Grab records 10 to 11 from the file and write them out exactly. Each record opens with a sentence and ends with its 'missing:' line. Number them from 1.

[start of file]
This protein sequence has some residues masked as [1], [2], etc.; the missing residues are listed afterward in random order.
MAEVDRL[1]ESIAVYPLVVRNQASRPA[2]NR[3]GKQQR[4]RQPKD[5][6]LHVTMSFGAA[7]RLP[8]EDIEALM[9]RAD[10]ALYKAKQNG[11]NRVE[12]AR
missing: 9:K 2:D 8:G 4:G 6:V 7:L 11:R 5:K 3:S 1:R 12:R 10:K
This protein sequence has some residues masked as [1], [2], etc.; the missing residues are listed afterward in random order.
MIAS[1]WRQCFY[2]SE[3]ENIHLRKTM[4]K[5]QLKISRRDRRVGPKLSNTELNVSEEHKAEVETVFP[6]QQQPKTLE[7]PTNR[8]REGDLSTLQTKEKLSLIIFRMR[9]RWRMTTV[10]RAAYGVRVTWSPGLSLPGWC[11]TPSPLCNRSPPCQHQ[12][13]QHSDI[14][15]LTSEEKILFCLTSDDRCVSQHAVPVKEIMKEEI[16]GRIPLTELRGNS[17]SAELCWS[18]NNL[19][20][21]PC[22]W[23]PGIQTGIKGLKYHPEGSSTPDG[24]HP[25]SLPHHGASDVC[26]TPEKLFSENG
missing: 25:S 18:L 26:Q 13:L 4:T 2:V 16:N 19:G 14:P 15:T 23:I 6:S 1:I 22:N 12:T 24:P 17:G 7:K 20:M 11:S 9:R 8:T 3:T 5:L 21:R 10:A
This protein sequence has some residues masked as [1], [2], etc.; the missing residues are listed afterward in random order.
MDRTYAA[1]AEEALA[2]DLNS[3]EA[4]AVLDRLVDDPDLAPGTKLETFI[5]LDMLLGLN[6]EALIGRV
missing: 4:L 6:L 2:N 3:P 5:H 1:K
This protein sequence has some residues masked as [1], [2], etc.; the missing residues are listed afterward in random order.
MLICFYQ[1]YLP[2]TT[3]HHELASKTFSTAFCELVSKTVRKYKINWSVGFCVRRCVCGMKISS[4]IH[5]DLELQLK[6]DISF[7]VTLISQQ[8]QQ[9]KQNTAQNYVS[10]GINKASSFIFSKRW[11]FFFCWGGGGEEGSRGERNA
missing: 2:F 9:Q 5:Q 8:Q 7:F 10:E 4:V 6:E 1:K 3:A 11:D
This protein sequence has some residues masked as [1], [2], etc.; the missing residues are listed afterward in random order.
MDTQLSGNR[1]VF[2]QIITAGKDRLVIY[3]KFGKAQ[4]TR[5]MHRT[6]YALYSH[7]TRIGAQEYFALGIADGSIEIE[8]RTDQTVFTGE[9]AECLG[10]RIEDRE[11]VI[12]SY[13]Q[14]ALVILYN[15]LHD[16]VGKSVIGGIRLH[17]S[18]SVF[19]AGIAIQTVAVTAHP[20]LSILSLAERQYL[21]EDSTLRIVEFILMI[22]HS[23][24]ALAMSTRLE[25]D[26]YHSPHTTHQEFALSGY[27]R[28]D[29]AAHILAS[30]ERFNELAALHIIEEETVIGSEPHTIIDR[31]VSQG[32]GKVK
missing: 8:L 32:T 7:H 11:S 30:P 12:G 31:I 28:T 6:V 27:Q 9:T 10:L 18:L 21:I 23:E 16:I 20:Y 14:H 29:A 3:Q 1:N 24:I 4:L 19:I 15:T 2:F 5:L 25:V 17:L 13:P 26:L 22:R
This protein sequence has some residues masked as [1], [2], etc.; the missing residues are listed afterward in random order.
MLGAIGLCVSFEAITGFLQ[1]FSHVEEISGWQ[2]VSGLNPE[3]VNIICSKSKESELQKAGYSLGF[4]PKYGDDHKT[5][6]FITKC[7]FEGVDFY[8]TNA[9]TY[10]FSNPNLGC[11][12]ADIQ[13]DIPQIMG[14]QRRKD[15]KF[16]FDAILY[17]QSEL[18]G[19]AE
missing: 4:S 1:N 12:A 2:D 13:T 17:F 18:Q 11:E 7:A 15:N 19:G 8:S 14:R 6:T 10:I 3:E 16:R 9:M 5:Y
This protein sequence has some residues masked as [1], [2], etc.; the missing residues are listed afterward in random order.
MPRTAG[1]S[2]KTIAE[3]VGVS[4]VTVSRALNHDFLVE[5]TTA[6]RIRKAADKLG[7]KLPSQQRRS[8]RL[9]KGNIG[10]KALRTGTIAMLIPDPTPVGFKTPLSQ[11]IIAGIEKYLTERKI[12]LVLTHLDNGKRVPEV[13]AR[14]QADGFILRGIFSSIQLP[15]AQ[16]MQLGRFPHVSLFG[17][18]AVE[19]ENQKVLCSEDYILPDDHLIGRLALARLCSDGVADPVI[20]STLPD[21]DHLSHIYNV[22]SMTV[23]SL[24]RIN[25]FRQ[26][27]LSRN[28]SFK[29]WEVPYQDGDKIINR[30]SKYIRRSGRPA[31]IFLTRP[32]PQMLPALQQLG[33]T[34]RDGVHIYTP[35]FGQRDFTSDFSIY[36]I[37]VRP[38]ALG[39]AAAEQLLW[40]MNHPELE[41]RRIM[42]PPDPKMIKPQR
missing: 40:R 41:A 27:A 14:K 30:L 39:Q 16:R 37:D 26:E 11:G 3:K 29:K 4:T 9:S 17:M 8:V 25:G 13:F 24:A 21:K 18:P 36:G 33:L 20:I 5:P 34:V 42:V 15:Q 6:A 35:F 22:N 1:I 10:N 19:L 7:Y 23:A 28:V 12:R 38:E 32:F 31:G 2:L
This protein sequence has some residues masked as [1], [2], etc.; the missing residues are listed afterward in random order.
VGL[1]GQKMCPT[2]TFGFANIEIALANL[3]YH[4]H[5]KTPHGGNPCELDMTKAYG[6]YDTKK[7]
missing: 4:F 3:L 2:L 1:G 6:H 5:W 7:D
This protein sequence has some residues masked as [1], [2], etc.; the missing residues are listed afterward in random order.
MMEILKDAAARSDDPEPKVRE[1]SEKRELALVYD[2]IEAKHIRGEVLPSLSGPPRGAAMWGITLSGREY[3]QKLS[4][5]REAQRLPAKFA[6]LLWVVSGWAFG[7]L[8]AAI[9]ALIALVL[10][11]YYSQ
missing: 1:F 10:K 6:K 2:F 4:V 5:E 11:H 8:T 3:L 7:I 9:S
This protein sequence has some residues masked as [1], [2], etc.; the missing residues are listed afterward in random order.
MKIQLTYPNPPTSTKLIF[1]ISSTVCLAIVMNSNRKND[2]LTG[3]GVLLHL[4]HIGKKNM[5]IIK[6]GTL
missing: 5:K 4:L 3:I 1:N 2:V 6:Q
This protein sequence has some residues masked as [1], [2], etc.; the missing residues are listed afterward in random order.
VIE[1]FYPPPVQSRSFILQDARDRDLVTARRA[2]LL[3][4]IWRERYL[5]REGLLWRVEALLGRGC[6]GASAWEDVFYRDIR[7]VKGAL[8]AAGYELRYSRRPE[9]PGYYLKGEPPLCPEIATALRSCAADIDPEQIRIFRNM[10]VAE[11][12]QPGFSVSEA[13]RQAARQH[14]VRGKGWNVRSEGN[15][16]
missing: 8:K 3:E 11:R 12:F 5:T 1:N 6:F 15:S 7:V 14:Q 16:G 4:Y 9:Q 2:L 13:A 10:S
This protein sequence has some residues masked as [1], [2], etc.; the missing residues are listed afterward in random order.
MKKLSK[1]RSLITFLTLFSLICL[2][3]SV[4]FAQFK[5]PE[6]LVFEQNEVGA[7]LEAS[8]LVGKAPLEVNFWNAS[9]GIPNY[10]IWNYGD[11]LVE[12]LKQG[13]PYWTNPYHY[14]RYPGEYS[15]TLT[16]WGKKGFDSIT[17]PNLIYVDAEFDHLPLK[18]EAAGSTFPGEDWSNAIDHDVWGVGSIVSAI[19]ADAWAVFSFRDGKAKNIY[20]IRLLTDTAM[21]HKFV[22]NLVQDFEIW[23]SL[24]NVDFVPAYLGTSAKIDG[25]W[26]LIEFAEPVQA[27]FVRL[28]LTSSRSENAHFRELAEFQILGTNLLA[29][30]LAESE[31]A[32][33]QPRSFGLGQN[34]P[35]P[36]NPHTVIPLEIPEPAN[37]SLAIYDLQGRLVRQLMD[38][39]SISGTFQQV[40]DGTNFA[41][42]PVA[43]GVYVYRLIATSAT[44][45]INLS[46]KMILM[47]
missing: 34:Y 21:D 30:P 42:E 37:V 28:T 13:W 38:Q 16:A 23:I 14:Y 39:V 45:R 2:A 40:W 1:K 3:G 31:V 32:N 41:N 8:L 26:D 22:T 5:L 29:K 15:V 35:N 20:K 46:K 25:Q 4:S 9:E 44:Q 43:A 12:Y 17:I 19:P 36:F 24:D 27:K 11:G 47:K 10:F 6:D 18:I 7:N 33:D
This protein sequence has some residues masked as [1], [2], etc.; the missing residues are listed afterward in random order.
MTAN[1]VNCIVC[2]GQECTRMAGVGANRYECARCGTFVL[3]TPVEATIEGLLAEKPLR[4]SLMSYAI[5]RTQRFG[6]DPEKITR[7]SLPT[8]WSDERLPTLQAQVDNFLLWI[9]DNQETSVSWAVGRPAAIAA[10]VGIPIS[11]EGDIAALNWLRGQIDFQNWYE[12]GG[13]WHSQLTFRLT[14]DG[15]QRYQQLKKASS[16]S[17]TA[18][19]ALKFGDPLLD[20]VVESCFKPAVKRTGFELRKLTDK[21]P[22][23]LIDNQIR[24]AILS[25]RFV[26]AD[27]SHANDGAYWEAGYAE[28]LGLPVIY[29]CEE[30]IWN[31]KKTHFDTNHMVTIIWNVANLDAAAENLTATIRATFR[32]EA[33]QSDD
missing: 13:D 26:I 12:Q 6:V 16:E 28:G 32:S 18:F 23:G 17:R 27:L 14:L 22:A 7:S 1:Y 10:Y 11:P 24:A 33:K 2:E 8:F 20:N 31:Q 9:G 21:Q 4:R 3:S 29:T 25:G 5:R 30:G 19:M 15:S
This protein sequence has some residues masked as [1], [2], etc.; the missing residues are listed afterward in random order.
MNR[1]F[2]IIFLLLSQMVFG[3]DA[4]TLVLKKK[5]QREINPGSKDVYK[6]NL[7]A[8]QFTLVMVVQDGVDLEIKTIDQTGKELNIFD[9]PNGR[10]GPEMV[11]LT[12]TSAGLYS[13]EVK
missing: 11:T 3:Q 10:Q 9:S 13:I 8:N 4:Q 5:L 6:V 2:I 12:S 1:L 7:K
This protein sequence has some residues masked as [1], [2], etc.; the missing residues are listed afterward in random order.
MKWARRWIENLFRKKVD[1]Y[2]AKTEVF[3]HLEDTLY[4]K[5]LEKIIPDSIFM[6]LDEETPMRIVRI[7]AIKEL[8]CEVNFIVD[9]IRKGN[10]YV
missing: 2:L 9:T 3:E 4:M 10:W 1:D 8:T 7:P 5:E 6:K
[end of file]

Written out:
This protein sequence has some residues masked as [1], [2], etc.; the missing residues are listed afterward in random order.
MKIQLTYPNPPTSTKLIF[1]ISSTVCLAIVMNSNRKND[2]LTG[3]GVLLHL[4]HIGKKNM[5]IIK[6]GTL
missing: 5:K 4:L 3:I 1:N 2:V 6:Q
This protein sequence has some residues masked as [1], [2], etc.; the missing residues are listed afterward in random order.
VIE[1]FYPPPVQSRSFILQDARDRDLVTARRA[2]LL[3][4]IWRERYL[5]REGLLWRVEALLGRGC[6]GASAWEDVFYRDIR[7]VKGAL[8]AAGYELRYSRRPE[9]PGYYLKGEPPLCPEIATALRSCAADIDPEQIRIFRNM[10]VAE[11][12]QPGFSVSEA[13]RQAARQH[14]VRGKGWNVRSEGN[15][16]
missing: 8:K 3:E 11:R 12:F 5:T 1:N 6:F 15:S 7:V 14:Q 16:G 4:Y 9:Q 2:L 13:A 10:S